Traumatic Brain Injury Awareness Month


March is National Brain Injury Awareness Month. The Centers for Disease Control (CDC) defines a traumatic brain injury (TBI) as a disruption in the normal function of the brain that can be caused by a bump, blow, or jolt to the head, or penetrating head injury. Everyone is at risk for a TBI, especially children and older adults. To learn more about brain injury awareness, visit the CDC website.

The Opioid Epidemic


Governor Tom Wolf announced that Pennsylvania will receive a $55.9 million State Opioid Response (SOR) grant from the federal Substance Abuse and Mental Health Services Administration. The Wolf administration was highly motivated to acquire and once awarded the grant was directed to the Pennsylvania Department of Drug and Alcohol Programs (DDAP) to administer the grant.
“I’m incredibly proud of the work Pennsylvania is doing to battle the heroin and opioid epidemic and this grant will help significantly as we continue that fight, allowing us to increase the types of initiatives we implement and expanding our reach for prevention, treatment, and recovery,” Gov. Wolf said.

Pennsylvania’s focus is attacking the epidemic of opioid use disorder, knowing that it needs to remove the stigma of the disease of addiction and increase the programs and build new ones to provide more treatment, more access to community supports, and more success stories to ultimately win this battle.


*AUCP does not own the rights to this document. Adapted from PA Govenor News, posted on September 20th, 2018.

Hurricane Florence’s Impact in Pennsylvania


The Pennsylvania Emergency Management Agency supplemented staffing in the Commonwealth Response Coordination Center to monitor conditions as remnants of Hurricane Florence moved through the state and were ready to respond to resource requests from impacted counties.

We have had a historically wet year, with much of the rain coming in the last few weeks,” said Governor Wolf. “Some parts of the state were under a flash flood watch, ……….” According to the National Weather Service, periods of heavy rain could have roadway or flash flooding.
Motorists were advised to use and clicking “Incidents.” 511PA, which is free and available 24 hours a day, provides traffic delay warnings, weather forecasts, traffic speed information, and access to more than 860 traffic cameras.

Pennsylvanians are also encouraged to follow ReadyPA on Twitter @ReadyPA and Facebook for the latest on the weather and how to prepare. PennDOT cautions motorists to never drive through flooded roadways, as it takes just two feet of fast-moving water to float a car. Anyone who drives around barriers intended to close a road can face increased penalties if emergency responders are called to rescue motorists who disregard traffic control signs.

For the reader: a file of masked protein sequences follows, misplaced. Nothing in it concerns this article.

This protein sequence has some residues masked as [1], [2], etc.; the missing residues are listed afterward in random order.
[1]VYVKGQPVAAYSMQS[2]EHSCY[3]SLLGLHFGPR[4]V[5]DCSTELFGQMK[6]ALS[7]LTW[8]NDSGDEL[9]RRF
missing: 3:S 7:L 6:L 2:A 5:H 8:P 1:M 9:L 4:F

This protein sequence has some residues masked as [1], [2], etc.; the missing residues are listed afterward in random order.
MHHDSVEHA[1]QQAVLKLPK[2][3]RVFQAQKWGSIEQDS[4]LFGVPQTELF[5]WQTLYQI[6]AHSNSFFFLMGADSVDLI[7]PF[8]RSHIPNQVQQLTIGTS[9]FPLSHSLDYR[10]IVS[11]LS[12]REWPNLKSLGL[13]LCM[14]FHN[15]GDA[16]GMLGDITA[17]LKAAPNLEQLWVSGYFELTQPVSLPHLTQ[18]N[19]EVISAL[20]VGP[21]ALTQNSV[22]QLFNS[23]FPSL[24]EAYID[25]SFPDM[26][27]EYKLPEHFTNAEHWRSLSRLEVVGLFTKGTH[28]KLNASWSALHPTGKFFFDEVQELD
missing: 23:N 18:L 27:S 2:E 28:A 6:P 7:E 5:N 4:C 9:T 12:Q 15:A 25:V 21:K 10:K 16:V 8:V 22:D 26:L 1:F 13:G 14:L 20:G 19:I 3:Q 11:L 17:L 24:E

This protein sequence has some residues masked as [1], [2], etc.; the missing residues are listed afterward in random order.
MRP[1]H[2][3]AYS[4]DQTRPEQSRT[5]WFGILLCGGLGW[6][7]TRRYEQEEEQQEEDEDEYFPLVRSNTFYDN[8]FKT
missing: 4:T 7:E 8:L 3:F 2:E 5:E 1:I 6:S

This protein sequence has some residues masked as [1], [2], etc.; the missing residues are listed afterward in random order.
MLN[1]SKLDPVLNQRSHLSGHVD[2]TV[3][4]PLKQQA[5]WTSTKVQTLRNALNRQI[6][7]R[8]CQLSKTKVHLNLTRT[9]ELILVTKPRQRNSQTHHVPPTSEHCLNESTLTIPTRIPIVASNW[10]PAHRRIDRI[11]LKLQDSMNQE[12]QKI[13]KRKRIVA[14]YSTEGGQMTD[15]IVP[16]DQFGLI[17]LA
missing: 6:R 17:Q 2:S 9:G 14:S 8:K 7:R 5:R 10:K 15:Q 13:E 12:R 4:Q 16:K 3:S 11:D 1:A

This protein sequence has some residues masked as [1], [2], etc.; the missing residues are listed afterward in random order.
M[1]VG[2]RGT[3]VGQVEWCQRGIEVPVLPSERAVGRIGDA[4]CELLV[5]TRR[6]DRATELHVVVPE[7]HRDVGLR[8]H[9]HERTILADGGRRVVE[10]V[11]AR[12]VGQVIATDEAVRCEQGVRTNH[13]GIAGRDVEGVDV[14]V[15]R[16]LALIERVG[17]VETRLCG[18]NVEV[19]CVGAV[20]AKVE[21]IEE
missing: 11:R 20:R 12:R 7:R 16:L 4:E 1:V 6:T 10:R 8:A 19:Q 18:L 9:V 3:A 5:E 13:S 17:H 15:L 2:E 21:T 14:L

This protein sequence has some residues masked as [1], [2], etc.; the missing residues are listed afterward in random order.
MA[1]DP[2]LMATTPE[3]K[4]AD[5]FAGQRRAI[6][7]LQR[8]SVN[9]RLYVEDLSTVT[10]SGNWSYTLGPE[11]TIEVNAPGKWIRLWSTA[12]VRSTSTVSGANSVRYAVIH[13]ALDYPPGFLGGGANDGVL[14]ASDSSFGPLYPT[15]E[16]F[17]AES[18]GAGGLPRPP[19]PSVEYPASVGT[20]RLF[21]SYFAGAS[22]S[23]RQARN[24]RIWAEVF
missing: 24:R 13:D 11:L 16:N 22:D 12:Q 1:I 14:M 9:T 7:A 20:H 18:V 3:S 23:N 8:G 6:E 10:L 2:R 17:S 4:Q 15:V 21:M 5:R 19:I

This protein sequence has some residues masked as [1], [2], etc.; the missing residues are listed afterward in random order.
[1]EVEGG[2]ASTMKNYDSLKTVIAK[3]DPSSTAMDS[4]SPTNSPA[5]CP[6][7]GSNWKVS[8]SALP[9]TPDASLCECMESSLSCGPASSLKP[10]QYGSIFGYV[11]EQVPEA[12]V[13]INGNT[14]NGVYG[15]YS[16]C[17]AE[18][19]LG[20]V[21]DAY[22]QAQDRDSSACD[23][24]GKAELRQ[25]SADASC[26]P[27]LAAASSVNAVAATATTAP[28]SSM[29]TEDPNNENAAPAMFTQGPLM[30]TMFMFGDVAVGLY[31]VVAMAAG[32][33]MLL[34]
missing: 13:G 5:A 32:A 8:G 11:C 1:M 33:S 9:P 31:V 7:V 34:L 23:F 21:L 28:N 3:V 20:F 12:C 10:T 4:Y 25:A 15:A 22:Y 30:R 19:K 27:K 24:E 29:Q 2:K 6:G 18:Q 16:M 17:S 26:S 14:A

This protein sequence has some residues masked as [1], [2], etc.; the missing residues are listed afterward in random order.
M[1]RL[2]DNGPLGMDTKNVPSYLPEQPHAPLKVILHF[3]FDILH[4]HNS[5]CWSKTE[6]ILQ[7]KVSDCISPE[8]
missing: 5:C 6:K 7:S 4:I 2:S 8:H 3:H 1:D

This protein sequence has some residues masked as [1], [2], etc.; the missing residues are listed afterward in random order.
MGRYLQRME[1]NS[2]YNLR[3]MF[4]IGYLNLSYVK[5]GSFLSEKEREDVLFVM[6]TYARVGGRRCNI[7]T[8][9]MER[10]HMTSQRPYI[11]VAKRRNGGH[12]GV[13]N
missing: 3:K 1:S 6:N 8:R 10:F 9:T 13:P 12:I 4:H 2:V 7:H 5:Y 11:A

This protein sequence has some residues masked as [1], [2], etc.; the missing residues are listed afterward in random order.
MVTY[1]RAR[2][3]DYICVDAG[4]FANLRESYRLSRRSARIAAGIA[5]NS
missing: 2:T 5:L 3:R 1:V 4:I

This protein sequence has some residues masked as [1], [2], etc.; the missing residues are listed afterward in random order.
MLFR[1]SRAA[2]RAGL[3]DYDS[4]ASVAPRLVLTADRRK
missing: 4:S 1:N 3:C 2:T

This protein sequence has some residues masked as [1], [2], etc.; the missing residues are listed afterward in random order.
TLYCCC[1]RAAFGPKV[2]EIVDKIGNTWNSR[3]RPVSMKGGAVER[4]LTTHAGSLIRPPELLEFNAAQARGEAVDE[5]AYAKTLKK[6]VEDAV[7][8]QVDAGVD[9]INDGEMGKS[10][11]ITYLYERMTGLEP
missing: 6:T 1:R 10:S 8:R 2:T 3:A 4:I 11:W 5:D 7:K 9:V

With the consistent rain in PA, please use the information provided to make sure your future travels are risk free.


*AUCP does not own the rights to this document. Adapted from PA Govenor News, posted on September 17th, 2018.

Opportunities for People Using SNAP at Farmers Markets


“A person’s diet plays a critical role in a person’s development and long-term health outcomes. Nutritious, healthy foods are less expensive than medicine, but can be as effective for preventing or managing some health conditions,” says Department of Human Services, Secretary Teresa Miller. Additionally, “Farmers markets make fresh, nutritious, locally sourced food more accessible in all communities, including traditionally under-served areas.”

SNAP, Supplemental Nutrition Assistance Program, is the nation’s most important anti-hunger program, helping more than 1.8 million Pennsylvanians purchase food from their local grocery stores and farmers markets. Farmers markets give SNAP recipients the power to purchase nutritious, locally sourced food with their Electronic Benefit Transfer (EBT) Access cards, and some farmers markets across the state are able to accept SNAP benefits at up to double their normal value through Food Insecurity Nutrition Incentive (FINI) grants from the United States Department of Agriculture.
In turn, SNAP has a positive impact on state and local economies by supporting grocers and local farmers markets. Across Pennsylvania, more than 10,000 authorized retailers participate in SNAP. SNAP benefits are 100 percent federally funded.


*AUCP does not own the rights to this document. Adapted from The PA Department of Human Services, an article posted on August 26, 2018.

Medical Assistance Benefits for Workers with Disabilities (MAWD)


For people with disabilities, finding a job or returning to work can be a challenge. For a long time one of the biggest obstacles to working was health care coverage. Earning too much money meant risking losing health care benefits. However, there is an option: Medical Assistance for Workers with Disabilities (MAWD).